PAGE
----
"Standards, categories, technologies, and phenomenology are increasingly converging in large-scale information infrastructure." (p. 47)

      Convergence gets to how things work out as "scaffolding in the conduct of modern life."

    3. Practical Politics �1 ·he fourch major theme is uncovering the practical politics of classifying awl standardizing. 'fhi<; is the de.sign end of the spectrum of investigat­ing categories and standards as technologies. There are two processes associated with these politics: arriving at categories and standards, and, along the way, deciding what will be visible or invisible within the system.

      Politics, as in power dynamics, leadership, negotiation, and decision-making authority, play a role in determining how classifications and standards infrastructures are perceived as visible/invisible.

    4. The Indeterminacy of the Past: Multiple Times, Multiple Voices The third methodological theme concerns ihe f1asl as indetc,rr,1inate. 10 We are constantly revising our knowledge of the past in light of new developments in the present.

      Visibility can be obtained by peeling back the history of the infrastructure -- how it began, how it was added to, how it changed/adapted over time.

      Looking back in time also provides an opportunity to consider how different people/perspectives influenced the infrastructure. Who was vocal? Who was silent? Who was silenced?

    5. Materiality and Texture The second methodological departure point is that. classifications and standards are material, as well as symbolic.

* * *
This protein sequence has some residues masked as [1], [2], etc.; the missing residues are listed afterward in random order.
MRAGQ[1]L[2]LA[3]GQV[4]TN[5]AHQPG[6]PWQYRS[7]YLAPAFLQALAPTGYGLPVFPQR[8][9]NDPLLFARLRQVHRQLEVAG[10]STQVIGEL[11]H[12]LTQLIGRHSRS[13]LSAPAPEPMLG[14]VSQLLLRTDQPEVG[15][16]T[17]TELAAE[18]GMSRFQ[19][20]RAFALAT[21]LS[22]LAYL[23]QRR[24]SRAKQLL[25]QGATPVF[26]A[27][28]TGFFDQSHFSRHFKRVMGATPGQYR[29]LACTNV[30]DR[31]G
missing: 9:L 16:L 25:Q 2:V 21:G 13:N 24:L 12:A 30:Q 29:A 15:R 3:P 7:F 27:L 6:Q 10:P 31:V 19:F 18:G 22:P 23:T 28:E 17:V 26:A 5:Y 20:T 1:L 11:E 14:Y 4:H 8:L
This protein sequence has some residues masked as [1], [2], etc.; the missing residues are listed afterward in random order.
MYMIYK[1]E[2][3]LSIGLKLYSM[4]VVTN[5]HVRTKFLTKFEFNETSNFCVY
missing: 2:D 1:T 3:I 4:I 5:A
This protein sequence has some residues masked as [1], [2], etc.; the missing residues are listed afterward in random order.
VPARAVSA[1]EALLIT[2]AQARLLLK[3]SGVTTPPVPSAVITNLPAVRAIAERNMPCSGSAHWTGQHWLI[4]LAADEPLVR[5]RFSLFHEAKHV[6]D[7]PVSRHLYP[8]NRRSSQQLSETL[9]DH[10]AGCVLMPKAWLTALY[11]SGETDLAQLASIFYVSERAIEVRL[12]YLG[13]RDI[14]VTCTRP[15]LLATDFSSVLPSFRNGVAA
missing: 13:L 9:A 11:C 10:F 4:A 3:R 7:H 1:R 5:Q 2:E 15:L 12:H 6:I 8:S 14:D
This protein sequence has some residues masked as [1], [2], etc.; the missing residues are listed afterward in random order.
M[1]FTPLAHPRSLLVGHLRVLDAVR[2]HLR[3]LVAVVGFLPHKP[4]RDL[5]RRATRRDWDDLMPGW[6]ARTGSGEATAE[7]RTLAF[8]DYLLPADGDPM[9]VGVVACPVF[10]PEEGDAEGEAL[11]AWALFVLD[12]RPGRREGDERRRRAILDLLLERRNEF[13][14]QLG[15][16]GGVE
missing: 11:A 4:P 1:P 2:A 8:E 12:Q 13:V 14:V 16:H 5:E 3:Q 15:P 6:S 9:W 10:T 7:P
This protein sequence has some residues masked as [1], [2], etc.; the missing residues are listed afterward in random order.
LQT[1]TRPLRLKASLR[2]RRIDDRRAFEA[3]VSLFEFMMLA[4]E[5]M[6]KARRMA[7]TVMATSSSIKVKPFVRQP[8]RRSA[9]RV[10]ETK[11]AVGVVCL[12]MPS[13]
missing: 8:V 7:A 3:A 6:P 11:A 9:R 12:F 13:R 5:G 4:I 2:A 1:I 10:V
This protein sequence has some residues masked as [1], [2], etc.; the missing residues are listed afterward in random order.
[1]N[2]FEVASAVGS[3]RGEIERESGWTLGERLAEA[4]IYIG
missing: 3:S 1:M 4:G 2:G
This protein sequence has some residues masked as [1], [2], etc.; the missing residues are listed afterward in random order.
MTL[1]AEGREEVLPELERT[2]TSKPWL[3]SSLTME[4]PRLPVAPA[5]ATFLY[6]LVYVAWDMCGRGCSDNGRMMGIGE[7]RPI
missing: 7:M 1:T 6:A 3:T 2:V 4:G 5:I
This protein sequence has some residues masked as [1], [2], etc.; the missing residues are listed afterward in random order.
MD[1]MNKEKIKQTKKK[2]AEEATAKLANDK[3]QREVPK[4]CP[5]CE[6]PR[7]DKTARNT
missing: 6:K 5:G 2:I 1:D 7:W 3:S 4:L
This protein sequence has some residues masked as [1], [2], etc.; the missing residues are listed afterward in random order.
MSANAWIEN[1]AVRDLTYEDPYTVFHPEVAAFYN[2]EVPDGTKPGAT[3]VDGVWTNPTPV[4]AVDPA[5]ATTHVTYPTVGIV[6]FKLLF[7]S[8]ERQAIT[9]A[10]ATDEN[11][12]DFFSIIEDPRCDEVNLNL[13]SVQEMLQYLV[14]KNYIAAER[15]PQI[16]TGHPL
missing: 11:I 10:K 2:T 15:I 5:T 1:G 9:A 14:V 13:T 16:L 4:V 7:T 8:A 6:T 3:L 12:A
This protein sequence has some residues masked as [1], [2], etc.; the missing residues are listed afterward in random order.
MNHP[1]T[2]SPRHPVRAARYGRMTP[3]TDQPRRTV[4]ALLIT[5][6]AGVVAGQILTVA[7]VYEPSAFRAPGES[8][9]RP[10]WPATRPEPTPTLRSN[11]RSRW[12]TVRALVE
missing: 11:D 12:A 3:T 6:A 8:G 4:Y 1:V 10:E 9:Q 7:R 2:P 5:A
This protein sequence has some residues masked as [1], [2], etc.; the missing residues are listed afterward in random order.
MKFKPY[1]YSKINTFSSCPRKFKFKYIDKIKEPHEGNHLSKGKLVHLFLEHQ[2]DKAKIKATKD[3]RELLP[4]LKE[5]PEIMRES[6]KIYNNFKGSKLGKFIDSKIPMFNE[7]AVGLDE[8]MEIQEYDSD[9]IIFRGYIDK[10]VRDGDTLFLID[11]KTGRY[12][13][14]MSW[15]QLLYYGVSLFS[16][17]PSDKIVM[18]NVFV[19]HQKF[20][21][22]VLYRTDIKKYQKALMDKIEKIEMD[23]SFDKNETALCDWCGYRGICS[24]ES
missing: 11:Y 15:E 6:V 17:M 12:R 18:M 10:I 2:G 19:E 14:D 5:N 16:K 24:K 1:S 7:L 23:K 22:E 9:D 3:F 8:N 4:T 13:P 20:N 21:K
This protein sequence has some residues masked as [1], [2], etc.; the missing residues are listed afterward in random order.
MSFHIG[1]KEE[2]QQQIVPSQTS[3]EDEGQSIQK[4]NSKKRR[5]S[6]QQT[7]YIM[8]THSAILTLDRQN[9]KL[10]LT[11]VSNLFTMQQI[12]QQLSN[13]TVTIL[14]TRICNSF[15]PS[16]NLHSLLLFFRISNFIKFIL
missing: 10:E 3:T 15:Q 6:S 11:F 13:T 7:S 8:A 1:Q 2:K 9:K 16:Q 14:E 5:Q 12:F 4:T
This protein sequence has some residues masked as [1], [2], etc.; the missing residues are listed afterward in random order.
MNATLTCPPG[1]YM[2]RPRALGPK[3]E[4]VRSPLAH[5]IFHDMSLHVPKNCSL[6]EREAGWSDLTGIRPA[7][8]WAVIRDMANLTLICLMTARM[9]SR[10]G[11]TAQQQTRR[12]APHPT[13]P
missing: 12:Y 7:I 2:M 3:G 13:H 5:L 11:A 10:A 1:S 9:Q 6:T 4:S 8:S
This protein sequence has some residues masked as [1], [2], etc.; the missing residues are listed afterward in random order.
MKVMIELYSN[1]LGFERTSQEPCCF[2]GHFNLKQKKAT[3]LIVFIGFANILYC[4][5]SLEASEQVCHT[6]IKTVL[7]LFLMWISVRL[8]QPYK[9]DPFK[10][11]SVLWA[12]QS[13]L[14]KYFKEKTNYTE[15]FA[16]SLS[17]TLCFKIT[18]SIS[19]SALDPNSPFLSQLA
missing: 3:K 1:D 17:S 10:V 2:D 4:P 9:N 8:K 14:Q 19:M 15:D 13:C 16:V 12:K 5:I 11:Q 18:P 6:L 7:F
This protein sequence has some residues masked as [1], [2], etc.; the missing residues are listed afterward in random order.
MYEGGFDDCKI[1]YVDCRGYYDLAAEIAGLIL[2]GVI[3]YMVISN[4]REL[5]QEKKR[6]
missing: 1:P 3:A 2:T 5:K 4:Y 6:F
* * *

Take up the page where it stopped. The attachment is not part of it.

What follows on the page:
Another way to make infrastructures visible is to envision their physical presence (materiality) and texture (experience).

      Metaphors play an important role here.

    6. This categorical saturation furthermore forms a complex web. Al­though it is possible to pull out a single dassilication scheme or stan­dard for reference purposes, in reality none of them stand alone. So a subproperty of ubiquity is interdependence, ,md frequently, integration. A systems approach might see the proliferation of both standards and classilications as purely a matter of integration-almost like a gigantic web of interoperability. Yet the sheer density of these phenom­ena go beyond questions of interoperability. They are layered, tangled, textured; they interact lo form an ecology as well as a flat set of compatibilities.

      Ubiquitous classifications and standards are also interdependent and integrated, thus creating complex systems that work but the components of which tend to be invisible.